City and county struggle to find employees

Unemployment levels in Utah are hovering around three percent, according to a May report from the U.S. Bureau of Labor Statistics. The resulting shortage of employees is making an impact on county and city recruitment efforts, as well as impacting special service districts.

The recycling center has recently cut back their hours, partly due to their inability to fill needed positions there and at landfills, according to Deborah Barton, manager of the Solid Waste Special Service District No. 1, which serves the Moab area.

Grand County is similarly struggling to fill lower wage positions in county government, with 12 opportunities listed as open on their website including jobs in the weed department, at Old Spanish Trail Arena and two positions in the sheriff’s office. Three of the jobs were posted in August of 2017 and remain unfilled.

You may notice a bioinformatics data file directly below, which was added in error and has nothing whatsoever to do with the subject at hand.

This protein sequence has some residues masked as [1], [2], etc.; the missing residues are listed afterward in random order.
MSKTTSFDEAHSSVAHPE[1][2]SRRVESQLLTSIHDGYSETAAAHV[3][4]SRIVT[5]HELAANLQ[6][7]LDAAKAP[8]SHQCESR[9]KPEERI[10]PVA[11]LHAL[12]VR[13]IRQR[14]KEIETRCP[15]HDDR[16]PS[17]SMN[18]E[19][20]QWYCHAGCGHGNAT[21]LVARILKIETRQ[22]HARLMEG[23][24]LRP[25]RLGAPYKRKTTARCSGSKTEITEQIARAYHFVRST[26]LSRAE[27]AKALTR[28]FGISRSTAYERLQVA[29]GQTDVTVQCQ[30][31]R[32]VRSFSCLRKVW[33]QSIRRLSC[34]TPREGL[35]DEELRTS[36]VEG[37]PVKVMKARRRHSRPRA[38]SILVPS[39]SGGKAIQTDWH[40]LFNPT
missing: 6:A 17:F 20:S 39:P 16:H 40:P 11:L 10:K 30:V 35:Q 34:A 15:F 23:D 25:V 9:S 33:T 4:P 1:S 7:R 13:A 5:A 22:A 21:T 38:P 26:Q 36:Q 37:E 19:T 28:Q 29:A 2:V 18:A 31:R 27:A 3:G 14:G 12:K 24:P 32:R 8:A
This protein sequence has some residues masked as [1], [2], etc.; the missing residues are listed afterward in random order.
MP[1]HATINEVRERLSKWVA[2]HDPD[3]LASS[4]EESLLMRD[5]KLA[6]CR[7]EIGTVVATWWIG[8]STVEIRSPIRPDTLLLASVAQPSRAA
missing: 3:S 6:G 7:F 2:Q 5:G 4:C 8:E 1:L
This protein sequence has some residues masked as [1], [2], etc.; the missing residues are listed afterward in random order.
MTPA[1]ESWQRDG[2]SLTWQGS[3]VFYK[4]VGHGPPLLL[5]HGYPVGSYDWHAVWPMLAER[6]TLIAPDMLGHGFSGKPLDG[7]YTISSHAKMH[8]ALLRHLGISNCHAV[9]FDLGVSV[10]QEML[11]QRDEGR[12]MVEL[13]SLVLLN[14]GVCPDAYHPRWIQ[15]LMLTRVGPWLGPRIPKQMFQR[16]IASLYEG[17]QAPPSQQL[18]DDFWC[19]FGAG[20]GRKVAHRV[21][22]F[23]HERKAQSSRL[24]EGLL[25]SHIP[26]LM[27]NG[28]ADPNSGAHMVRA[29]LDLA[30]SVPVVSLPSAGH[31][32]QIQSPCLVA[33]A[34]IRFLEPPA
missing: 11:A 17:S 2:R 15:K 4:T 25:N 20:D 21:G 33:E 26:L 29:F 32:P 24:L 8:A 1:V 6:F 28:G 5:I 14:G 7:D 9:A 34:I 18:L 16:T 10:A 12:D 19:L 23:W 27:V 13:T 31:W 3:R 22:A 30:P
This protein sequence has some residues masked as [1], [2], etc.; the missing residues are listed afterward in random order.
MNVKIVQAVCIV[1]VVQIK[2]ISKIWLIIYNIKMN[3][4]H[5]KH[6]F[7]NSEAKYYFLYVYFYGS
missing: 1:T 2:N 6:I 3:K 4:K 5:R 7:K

In the weed department, both technicians have resigned, leaving the weed supervisor alone in his department. “This is what we have going on. Even by bringing the rates up, even by bringing the minimum wage up, this is what it is,” said County Administrator Ruth Dillon at a recent meeting of the Grand County Council.

John West, human resources director for Grand County said, “It’s just difficult when maids are making $20 an hour; it’s tough to compete with that,” he said. “It’s not just [the county], it’s all positions … county-wide.”

The City of Moab’s recruitment website lists 11 current employment opportunities, including assistant city planner, fleet mechanic and sewer service worker. Five of the jobs were posted more than a month ago, but according to Moab City Communications and Engagement Director Lisa Church, one opening for a police officer has recently closed and is now in the interviewing stage.

ByBy Rose Egelhoff

The Times-Independent